When you try to imagine what a ‘healthy Easter’ might look like, what do you envision?
This is what most people might imagine a dietitian’s advice would be over Easter: “Limit yourself to one small egg each day, or two if it’s dark chocolate. Stay away from hot cross buns and if you do end up indulging, restrict food the next day or go for a run to burn off those extra kilojoules.”
Healthy advice, right?
Well, not really. The above suggestions are all good examples of food restrictions that we put on ourselves and tend not to stick to (which makes us feel pretty awful about ourselves), or on the flip side, perhaps stick too rigidly to and lose a lot of the enjoyment in the Easter period/long weekend.
So how can we go into Easter with a truly holistically healthy mindset? One that honours not only our physical health, but also our mental and spiritual health? Here are some ideas to consider…
1. Treat Yourself
Have you ever heard anyone say “don’t think of an elephant?” and the first thing the brain naturally does is think of an elephant? Denying ourselves of foods that we really enjoy tends to make us focus on and desire them even more. So if you’re really craving some chocolate, why not indulge in it? There’s no time like Easter. Treat yourself to some good quality stuff. You deserve it! And if you’re finding it hard to guiltlessly indulge, read point #2…
2. Recognise Guilt
Guilt and shame are unhelpful feelings that don’t really serve us in the long-term. If we can identify guilt when it comes up in response to eating certain foods, we’re one step closer to overcoming it. Why should we feel guilty for eating foods we enjoy? That takes us to point #3…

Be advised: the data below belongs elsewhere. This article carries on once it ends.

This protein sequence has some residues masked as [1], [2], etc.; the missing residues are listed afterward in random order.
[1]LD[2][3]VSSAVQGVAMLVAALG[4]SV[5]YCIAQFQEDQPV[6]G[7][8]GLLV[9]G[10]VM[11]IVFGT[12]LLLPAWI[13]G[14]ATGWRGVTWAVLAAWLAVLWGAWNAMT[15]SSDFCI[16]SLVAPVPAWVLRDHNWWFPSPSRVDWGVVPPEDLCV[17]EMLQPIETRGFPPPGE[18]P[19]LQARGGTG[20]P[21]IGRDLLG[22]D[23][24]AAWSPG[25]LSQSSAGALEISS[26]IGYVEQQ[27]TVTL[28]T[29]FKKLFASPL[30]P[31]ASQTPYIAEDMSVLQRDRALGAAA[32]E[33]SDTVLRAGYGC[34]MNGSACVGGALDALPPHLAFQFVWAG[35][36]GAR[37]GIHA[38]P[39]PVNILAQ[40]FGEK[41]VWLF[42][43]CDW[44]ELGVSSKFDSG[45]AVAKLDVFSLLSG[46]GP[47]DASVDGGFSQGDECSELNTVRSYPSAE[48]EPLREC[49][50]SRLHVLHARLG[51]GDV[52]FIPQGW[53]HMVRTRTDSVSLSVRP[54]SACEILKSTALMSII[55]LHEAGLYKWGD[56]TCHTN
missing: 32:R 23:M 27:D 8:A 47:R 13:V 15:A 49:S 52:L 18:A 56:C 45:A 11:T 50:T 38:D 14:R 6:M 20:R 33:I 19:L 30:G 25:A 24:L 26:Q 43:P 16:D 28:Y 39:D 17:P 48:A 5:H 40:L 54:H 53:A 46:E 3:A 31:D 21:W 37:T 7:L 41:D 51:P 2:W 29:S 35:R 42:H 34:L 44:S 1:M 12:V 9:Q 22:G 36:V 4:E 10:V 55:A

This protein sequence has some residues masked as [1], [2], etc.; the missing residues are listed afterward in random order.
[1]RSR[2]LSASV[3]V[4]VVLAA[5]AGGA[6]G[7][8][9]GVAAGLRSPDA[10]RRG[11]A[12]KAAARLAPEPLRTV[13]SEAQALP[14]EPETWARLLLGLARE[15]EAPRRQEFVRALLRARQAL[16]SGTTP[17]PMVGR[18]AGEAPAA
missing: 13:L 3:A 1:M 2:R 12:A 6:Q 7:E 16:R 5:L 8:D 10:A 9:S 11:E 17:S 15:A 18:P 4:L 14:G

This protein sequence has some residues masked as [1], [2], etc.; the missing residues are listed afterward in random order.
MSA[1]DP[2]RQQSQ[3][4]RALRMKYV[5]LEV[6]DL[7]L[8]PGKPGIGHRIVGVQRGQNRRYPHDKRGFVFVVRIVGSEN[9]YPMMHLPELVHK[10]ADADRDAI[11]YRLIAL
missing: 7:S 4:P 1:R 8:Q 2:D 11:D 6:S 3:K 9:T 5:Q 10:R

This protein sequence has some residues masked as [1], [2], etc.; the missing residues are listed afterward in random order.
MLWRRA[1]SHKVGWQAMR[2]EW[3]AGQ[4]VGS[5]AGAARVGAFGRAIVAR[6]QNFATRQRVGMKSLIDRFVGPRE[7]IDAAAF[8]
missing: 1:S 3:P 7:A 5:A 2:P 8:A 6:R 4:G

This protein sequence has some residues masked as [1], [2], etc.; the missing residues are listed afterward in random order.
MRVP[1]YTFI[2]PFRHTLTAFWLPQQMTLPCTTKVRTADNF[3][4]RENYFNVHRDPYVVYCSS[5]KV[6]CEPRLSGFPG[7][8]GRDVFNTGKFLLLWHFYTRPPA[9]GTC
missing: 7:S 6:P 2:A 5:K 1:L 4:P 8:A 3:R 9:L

3. Let Go of Morally Labelling Foods
How many times have you used or heard people use the word ‘bad’ to describe certain foods? This is entirely problematic. See, when we label foods as ‘bad’, ‘fattening’ or ‘junk’, by consuming these foods we then feel that we ourselves are ‘bad’, ‘fat’ or ‘junk’, and on comes the guilt. This kind of negative self-talk does little to serve our self-esteem levels. If you really think about it, no food, just like any other object, is inherently bad! We don’t write off certain types of furniture, places or days of the week as totally ‘bad’ in all situations. In fact, some of those ‘bad’ foods can be very helpful in certain instances (for example, a malnourished person who would benefit from eating more high-fat foods). So rather than using these moral labels on foods, it is helpful to instead see them as ’sometimes’, ’treat’ or ‘occasional’ foods. Yes, if we eat these sorts of foods all the time we won’t be so healthy. However, there are times and places for them, and Easter is a great example of this.
If you’re struggling with a negative food mindset right now, or you’re unsure of how these concepts might fit in with your health goals, make a time to see me at the clinic so that we can work together to improve your health in a holistic way, no forceful restrictions or guilt necessary.